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The Mighty Niagara Film Fest has plans for expansion after wrapping up its most successful year yet last weekend.

About 5,000 people attended events in various locations for the four-day festival, Aug. 16 to 19, organized by the Niagara Artists Centre. Director Stephen Remus sees more in store for 2024, in keeping with the slow growth he stressed when the festival began 2021.

“Our plans for next year are to get the call reaching even further, see if we can draw more submissions, which have grown every year,” he says. “We’ll probably add more screenings.”

One thing he says will definitely be back — the type of movie/live music event the festival brought to Silvertown in Niagara Falls last Friday, dubbed ‘Showdown in Silvertown.’ Held on former railroad lands on Buttery Street (now an ATV park), the show had The Sadies performing to spaghetti western short films edited by local filmmakers.

On a chilly and windy night, Remus says the show attracted about 100 people.“They were loving the hell out of it,” he says. “They were die-hards because it was weirdly cold and windy. But in what looked like the middle of nowhere, we had hot chili, cold beer, a giant projection screen and a full band amped and lit.”

The festival began in 2021 with a mandate to spotlight Niagara content and creators. Other venues for screenings this year included Stratus Winery, the Skyway Drive-In, the rooftop terrace at Niagara Artists Centre and Landmark Cinemas at the Pen Centre.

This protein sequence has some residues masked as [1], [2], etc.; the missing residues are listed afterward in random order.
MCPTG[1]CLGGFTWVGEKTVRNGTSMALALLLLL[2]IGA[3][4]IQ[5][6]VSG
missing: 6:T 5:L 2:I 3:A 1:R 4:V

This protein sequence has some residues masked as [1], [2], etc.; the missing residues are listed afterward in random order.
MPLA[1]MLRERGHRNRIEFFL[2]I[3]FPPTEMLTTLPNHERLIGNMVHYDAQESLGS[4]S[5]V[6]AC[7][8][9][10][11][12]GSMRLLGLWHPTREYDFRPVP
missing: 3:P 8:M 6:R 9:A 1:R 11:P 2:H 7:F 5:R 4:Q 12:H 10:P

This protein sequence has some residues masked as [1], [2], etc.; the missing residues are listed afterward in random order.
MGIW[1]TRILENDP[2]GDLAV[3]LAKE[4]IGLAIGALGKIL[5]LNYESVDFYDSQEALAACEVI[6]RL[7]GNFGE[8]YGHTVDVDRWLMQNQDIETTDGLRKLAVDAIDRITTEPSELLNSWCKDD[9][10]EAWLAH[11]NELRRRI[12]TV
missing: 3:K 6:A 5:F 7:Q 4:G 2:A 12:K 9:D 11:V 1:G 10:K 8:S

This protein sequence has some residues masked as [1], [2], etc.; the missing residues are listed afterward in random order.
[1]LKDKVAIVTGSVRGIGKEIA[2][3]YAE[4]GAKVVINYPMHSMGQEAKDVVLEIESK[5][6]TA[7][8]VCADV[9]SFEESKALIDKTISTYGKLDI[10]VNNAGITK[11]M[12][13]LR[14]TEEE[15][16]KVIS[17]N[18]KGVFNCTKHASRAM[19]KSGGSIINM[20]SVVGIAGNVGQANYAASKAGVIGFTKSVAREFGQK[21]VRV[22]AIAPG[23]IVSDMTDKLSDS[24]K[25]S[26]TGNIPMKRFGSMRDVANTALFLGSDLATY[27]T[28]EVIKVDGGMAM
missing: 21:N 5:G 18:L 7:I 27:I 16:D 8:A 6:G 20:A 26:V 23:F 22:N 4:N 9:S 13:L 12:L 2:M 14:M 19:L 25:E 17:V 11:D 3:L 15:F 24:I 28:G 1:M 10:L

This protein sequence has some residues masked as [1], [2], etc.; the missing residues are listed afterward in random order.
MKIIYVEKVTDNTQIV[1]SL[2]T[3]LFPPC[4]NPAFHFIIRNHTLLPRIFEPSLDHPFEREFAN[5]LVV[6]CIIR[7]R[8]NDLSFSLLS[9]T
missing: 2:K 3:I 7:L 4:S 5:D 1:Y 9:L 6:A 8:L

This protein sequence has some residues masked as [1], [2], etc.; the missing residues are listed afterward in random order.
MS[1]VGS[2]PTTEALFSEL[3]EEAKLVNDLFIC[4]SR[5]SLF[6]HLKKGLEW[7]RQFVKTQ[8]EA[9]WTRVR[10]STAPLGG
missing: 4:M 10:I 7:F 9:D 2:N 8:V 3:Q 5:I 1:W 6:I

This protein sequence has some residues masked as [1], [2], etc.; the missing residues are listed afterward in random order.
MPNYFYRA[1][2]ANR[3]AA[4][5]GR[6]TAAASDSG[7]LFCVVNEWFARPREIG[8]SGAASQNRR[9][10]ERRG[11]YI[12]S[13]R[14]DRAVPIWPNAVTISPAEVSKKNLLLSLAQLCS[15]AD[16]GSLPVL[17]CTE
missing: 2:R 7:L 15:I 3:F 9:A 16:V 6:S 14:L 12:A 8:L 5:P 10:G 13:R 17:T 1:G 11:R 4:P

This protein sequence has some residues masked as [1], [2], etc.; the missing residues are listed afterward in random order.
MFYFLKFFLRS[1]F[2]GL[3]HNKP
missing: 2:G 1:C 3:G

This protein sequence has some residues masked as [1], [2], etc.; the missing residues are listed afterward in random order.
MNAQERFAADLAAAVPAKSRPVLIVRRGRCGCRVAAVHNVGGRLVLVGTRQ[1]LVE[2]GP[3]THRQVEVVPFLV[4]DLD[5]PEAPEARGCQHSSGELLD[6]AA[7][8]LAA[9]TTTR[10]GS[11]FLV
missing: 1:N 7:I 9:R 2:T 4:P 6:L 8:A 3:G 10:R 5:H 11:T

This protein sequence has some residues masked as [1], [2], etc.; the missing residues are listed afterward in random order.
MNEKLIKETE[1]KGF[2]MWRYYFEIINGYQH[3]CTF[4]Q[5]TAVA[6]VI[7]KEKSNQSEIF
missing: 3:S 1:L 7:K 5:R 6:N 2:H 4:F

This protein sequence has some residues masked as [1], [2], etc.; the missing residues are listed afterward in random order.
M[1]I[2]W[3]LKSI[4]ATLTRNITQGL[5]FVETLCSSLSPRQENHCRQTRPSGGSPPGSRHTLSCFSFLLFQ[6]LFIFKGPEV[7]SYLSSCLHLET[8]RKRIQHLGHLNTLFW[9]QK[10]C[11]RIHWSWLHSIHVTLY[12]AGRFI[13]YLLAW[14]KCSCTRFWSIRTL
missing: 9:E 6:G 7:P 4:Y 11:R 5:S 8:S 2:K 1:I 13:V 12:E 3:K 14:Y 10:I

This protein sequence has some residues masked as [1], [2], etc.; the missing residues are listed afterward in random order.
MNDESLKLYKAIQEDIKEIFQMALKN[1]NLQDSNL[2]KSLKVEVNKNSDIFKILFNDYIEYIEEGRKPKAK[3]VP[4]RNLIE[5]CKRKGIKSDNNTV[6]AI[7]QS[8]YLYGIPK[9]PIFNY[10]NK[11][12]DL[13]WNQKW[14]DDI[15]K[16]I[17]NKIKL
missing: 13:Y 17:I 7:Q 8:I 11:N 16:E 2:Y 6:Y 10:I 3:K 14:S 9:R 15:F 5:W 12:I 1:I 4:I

“We don’t mean to brag, but the fest went head-to-head with ‘Barbie’ screenings twice, at the Landmark and the drive-in, and we outsold ‘Barbie’ both times,” says Remus. “It’s the little victories that keep us going. “It takes awhile to get a festival going and there’s more work to do, but I think Niagara finally has a film fest with staying power.”

A huge change likely in store for next year will be moving the festival to fall or winter instead of its usual summertime slot. Remus says while there are plenty of venues in Niagara, many of them are too busy during the summer to host film festival events. “They don’t need a boost from a festival in August, they want something to draw people to Niagara when they’re not likely to be coming here,” he says. “That’s what we’re looking at now.”

The deadline to submit for the next film festival is July 19, 2024.

John Law is a Niagara Falls-based staff reporter with the Niagara Falls Review, primarily covering arts and culture.

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